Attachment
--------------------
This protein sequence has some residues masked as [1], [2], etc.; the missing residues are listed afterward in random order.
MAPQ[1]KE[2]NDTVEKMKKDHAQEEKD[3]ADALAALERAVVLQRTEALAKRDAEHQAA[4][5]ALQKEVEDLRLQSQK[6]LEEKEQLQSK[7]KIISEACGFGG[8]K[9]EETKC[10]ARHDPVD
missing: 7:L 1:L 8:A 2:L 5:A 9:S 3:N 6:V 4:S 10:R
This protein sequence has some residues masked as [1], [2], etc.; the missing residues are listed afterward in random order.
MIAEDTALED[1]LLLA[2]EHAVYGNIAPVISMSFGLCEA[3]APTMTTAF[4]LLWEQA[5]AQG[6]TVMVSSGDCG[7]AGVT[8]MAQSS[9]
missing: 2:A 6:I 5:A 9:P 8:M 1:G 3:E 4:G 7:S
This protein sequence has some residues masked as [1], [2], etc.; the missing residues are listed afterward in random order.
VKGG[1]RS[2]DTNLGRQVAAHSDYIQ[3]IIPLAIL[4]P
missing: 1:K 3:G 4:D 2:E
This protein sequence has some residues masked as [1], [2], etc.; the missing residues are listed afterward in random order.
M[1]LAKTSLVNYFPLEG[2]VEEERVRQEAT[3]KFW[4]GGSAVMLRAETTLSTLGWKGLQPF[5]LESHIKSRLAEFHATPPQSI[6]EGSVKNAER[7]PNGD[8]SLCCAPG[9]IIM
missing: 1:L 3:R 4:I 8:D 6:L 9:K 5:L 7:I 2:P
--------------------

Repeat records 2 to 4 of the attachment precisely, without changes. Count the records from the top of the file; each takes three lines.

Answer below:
This protein sequence has some residues masked as [1], [2], etc.; the missing residues are listed afterward in random order.
MIAEDTALED[1]LLLA[2]EHAVYGNIAPVISMSFGLCEA[3]APTMTTAF[4]LLWEQA[5]AQG[6]TVMVSSGDCG[7]AGVT[8]MAQSS[9]
missing: 2:A 6:I 5:A 9:P 8:M 1:G 3:E 4:G 7:S
This protein sequence has some residues masked as [1], [2], etc.; the missing residues are listed afterward in random order.
VKGG[1]RS[2]DTNLGRQVAAHSDYIQ[3]IIPLAIL[4]P
missing: 1:K 3:G 4:D 2:E
This protein sequence has some residues masked as [1], [2], etc.; the missing residues are listed afterward in random order.
M[1]LAKTSLVNYFPLEG[2]VEEERVRQEAT[3]KFW[4]GGSAVMLRAETTLSTLGWKGLQPF[5]LESHIKSRLAEFHATPPQSI[6]EGSVKNAER[7]PNGD[8]SLCCAPG[9]IIM
missing: 1:L 3:R 4:I 8:D 6:L 9:K 5:L 7:I 2:P